The trade in written artifacts of Middle Eastern origin is flourishing and its dimensions are growing particularly in areas experiencing military conflict and/or extreme poverty. Yemen is one such area: given the ongoing war, manuscripts are being clandestinely taken out of the country. Syria, Iraq, and Libya are similarly affected. Islamic, Christian, and Jewish manuscripts that originate in the MENASA region are regularly offered for sale by Western auction houses, and many thus end up in private hands. The provenance of the objects sold often remains obscure or is at least not mentioned in the relevant sales catalogs. Additionally, artifacts of Middle Eastern origin are increasingly being offered and sold through social media, for the most part clandestinely. Such transactions not only are frequently illegal but also deprive the people living in conflict-ridden regions of their cultural heritage. Finally, scholarship, too, is impacted, since artifacts that are purchased by private collectors generally become inaccessible to scholars.
We invite contributions that showcase the fate of individual manuscripts and written artifacts, or entire collections of such materials, that have been auctioned or otherwise sold during recent decades. Papers that address instances of forgeries of manuscripts, broken books or fragmentology are also encouraged. We also welcome contributions that focus on initiatives aimed at preventing the trafficking of manuscripts, creating awareness of their cultural value among policy makers, customs and police authorities, and auctioneers, and at providing appropriate training to stop illegal trafficking. Contributions may also consider additional measures and initiatives that could help mitigate the problem and ensure the survival and accessibility of written artifacts from the MENASA region, or the thorny issue of the possible restitution of written artifacts.
Deadline for submission of titles and abstracts: November 15, 2022 (to be sent to Uta Nitschke, email@example.com). These will be reviewed by the editors until December 15, 2022.
Deadline for submission of final papers: May 30, 2023 (to be sent to Uta Nitschke, firstname.lastname@example.org). All contributions will be peer-reviewed.
For questions, please contact the volume editors, Stephane Ipert, Grigory Kessel, Sabine Schmidtke, and Jack Tannous.
Stephane Ipert (email@example.com) is the director of the Distinctive collections (Heritage Library) in Qatar National Library (QNL), which is a unique collection of rare books, manuscripts, maps and archival collections about Qatar and the Islamic world. The QNL is, since 2015, the IFLA PAC - Preservation And Conservation Center for Arabic countries and Middle East, (IFLA is the International Federation of Libraries Associations).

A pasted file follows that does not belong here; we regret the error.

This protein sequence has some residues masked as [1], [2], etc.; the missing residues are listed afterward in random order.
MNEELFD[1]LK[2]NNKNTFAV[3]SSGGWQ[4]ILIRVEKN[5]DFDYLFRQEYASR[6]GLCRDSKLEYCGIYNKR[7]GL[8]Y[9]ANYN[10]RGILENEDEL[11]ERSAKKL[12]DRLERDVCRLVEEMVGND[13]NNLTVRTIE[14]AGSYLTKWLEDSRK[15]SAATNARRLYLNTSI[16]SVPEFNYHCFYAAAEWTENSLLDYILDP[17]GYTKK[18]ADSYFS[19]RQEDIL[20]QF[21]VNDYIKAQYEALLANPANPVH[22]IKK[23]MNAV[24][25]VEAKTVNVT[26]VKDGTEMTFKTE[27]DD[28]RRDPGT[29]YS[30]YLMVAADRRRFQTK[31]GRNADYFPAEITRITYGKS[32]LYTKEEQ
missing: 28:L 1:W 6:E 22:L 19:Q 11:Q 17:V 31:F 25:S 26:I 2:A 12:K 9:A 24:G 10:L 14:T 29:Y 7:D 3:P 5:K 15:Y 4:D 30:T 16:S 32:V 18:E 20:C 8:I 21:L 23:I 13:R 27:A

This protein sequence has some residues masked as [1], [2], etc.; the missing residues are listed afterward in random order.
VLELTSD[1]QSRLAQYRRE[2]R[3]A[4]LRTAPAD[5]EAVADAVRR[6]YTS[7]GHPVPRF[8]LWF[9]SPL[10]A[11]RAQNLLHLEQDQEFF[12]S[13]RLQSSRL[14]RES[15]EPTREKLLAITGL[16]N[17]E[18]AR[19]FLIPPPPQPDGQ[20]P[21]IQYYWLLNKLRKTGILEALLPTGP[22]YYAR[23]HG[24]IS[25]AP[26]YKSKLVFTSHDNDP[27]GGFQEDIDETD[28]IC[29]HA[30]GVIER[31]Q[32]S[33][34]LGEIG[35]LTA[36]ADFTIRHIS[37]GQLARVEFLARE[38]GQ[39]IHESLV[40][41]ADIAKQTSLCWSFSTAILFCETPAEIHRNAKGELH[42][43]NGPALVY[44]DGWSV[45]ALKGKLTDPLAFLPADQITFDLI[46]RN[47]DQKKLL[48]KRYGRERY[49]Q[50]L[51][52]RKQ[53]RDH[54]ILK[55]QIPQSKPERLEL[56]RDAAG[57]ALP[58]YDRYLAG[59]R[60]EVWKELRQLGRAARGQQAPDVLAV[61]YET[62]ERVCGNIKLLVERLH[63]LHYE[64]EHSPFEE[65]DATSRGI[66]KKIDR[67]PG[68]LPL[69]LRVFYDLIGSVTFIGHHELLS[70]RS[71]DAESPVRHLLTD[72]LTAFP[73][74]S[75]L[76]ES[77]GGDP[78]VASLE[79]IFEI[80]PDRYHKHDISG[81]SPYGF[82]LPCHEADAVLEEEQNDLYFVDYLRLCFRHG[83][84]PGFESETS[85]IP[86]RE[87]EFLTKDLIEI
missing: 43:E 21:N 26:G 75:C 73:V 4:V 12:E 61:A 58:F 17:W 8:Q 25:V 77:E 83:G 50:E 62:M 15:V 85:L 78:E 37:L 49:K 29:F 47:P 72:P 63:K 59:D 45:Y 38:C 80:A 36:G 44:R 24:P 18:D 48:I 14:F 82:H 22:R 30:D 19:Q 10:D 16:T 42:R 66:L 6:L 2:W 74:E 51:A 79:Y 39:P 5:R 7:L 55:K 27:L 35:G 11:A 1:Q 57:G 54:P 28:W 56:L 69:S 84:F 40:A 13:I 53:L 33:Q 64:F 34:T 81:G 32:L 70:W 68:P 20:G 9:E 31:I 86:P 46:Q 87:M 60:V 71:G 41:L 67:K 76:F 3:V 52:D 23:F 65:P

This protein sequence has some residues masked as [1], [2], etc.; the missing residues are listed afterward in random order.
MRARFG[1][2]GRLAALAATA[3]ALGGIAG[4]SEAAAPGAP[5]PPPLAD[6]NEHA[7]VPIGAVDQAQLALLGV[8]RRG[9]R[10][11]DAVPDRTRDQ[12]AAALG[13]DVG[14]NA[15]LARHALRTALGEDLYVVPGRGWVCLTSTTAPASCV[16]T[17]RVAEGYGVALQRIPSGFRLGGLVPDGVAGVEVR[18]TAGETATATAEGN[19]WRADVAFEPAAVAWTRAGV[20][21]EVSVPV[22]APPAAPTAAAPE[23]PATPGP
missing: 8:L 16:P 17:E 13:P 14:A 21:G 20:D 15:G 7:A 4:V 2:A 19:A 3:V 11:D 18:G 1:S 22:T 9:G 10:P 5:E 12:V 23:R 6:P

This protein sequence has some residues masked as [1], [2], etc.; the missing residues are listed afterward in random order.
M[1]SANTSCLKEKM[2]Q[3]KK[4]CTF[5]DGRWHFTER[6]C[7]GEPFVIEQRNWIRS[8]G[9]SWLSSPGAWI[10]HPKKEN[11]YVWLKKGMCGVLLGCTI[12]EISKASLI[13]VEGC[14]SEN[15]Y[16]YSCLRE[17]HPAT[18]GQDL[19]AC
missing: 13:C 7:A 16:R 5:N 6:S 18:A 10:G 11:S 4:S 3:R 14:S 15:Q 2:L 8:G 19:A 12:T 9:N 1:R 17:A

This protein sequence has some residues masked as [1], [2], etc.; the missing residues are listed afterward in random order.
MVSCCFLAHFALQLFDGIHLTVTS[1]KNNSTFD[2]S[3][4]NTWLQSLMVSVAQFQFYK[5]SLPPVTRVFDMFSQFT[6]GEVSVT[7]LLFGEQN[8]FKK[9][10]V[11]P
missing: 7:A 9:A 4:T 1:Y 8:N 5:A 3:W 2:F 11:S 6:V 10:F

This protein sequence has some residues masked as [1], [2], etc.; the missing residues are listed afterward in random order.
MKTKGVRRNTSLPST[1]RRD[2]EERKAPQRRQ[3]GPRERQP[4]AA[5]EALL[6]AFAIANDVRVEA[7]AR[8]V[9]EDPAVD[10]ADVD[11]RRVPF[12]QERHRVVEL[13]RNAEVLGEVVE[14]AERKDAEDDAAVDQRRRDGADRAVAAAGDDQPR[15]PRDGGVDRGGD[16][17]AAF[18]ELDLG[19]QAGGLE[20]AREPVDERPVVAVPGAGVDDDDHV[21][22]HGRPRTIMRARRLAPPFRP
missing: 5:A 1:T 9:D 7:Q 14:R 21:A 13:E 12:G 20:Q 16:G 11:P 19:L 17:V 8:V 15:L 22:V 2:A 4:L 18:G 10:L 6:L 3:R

Grigory Kessel (firstname.lastname@example.org) is a research associate at Institute for Medieval Research of the Austrian Academy of Sciences as well as at the University of Manchester. His research focuses on the literary heritage of Syriac Christianity with particular attention to the manuscripts. Besides manuscripts, his publications deal with Syriac medical and monastic texts. He participated in a number of cataloging projects, including the Sinai Palimpsests Project and that of the Hill Museum and Manuscript Library.
Sabine Schmidtke (email@example.com) is is Professor of Islamic Intellectual History in the School of Historical Studies at the Institute for Advanced Study, Princeton, NJ. Her research focusses on Shīʿī history and thought (Imāmī and Zaydī), Islamic and Jewish Intellectual History, the Muslim reception of the Bible, manuscript studies and the history of libraries, and the history of Oriental studies 19th and 20th centuries.
Jack Tannous (firstname.lastname@example.org) is Associate Professor of History and Hellenic Studies at Princeton University. His research focuses on the Syriac-speaking Christian communities of the Near East in this period and also in a number of other, related areas, including Eastern Christian Studies more broadly, Patristics/early Christian studies, Greco-Syriac and Greco-Arabic translation, Christian-Muslim interactions, sectarianism and identity, early Islamic history, the history of the Arabic Bible, and the Qurʾān.